Different men, from vastly different backgrounds, focused on the same goal – a white line painted on a yard of brick 500 miles ahead.

          http://Fieldof33.com

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          • #20
            Originally posted by Field of 33 View Post
            We moved across the front straight last year and into the shade. We are now in Paddock Box 12, just south of the S/F line.
            Very nice.. I am in Turn 4 J Stand Section 30
            "Paff has been closer to the mark than anyone will give him credit for."

            Richard Kimble 11/18/2010

            "Paff is far more right than any of you will EVER give him credit for.

            As non politically correct and un IndyCar friendly as it is, it's the truth. "

            SeeuInMay 12/29/2010

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            • #21
              Originally posted by Doctorindy View Post
              It was pretty hot that day. I guess not quite as hot (ambient temp.) as some of the races were experienced in more recent years...2006, 2010, etc. But it was muggy and hot that day so the track was slick. They were all over the track and apron (particularly Crawford) just trying to get around.

              The apron was rough and bumpy back them, and unsettling to the car at times. Even Sullivan's spin in 1985 can be attributed to clipping over the apron seam.

              1988 was Paul Page's first on television (And likewise Lou Palmer's first as chief announcer on radio). The TV broadcast was vastly improved from the '86 and '87 live edition, as behind the scenes, a lot of changes were going on at ABC Sports. First they had Page in place (he actually was hired in Sept. 1987). One of the directors Larry Kamm was gone, replaced with Don Ohlmeyer, as well as changes with the producers, etc. Right away with Ohlmeyer & Page, and others, they began transforming the broadcast from an 'event' telecast to more of a 'racing' broadcast. You can notice a lot of differences coming in the broadcast in 1988, and even more improvements for 1989-1990.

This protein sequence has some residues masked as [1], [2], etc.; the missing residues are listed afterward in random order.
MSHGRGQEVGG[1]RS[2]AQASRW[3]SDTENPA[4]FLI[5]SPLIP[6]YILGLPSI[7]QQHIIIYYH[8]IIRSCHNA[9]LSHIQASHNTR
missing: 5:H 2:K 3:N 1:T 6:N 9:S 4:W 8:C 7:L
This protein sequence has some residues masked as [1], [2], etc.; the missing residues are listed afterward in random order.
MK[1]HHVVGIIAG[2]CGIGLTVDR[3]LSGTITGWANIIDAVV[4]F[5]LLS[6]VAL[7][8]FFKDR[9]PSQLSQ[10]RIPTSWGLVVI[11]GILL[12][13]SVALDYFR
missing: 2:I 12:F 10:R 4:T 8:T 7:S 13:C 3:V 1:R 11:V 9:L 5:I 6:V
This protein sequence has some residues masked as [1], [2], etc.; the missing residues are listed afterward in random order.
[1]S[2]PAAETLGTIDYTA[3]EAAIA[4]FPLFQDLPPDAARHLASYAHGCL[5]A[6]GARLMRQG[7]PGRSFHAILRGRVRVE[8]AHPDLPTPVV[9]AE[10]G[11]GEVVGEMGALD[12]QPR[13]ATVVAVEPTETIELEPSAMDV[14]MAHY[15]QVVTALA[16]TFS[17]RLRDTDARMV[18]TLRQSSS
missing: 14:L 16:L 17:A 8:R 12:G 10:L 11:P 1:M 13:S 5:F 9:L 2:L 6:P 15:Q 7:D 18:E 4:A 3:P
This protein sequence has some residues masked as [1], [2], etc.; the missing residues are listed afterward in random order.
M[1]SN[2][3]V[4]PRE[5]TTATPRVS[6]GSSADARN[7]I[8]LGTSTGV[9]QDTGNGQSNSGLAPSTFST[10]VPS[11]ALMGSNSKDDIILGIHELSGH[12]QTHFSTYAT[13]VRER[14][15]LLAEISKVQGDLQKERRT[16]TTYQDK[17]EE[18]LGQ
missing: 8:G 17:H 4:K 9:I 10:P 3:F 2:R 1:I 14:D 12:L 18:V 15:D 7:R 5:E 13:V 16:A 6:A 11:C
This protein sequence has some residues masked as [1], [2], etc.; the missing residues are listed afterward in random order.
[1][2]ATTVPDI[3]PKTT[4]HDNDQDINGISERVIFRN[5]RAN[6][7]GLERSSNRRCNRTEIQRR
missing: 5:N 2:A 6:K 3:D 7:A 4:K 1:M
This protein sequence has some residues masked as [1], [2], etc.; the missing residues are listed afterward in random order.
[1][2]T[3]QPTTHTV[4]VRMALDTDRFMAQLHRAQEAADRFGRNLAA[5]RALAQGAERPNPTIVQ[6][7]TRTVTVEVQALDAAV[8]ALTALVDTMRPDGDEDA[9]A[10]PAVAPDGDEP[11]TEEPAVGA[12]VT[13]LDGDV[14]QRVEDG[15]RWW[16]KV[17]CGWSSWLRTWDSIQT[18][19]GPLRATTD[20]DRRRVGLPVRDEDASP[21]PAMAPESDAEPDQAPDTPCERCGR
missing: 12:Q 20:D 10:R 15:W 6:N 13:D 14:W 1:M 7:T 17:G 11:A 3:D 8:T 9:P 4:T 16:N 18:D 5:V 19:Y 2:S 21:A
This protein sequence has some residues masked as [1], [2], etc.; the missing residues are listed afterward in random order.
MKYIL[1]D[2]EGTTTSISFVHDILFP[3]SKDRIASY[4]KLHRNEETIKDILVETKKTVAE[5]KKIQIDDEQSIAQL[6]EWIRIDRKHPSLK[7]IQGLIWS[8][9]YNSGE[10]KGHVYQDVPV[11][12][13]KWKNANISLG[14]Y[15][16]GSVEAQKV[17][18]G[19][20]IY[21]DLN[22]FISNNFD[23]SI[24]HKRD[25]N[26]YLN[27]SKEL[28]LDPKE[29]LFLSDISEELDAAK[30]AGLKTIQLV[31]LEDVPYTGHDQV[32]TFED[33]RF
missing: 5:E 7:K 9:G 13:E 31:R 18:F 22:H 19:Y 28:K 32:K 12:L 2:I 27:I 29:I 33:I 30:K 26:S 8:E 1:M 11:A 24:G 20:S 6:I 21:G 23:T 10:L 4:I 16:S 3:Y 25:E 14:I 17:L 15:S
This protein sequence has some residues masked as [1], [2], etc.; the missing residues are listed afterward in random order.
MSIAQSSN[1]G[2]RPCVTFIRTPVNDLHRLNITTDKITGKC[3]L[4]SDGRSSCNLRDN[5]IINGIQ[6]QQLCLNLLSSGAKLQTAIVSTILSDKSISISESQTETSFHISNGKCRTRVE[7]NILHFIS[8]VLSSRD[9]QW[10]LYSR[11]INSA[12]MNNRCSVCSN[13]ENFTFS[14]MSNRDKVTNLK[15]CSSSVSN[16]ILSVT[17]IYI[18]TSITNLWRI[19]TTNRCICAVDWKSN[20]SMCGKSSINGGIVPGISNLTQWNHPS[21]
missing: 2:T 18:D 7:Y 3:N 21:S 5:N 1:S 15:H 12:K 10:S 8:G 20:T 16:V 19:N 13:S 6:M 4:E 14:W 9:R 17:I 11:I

No longer was it "This is Jim McKay reporting from Indianapolis"...catering to the 'we watch auto racing one day a year' audience. It was coverage that was appropriate for the casual and the knowledgeable diehards. Gone was the camera on a crane across the street on 16th Street. Now we had multiple racecams, speed shots, giving drivers outside the top ten attention. Treating it like an Indy car race instead of Olympic bobsledding & weightlifting.
              88 still had some growing pains. They did a feature on Mario Andretti that was recycled completely from the 87 telecast with only a change in the music and with Sam narrating it instead of the now departed from ABC, Al Trautwig. Brian Hammons was a weak link in the pits and it wasn't until they got Gary Gerould to come over from NBC that they finally had the best possible team in place.

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              • #22
                Originally posted by Eric Paddon View Post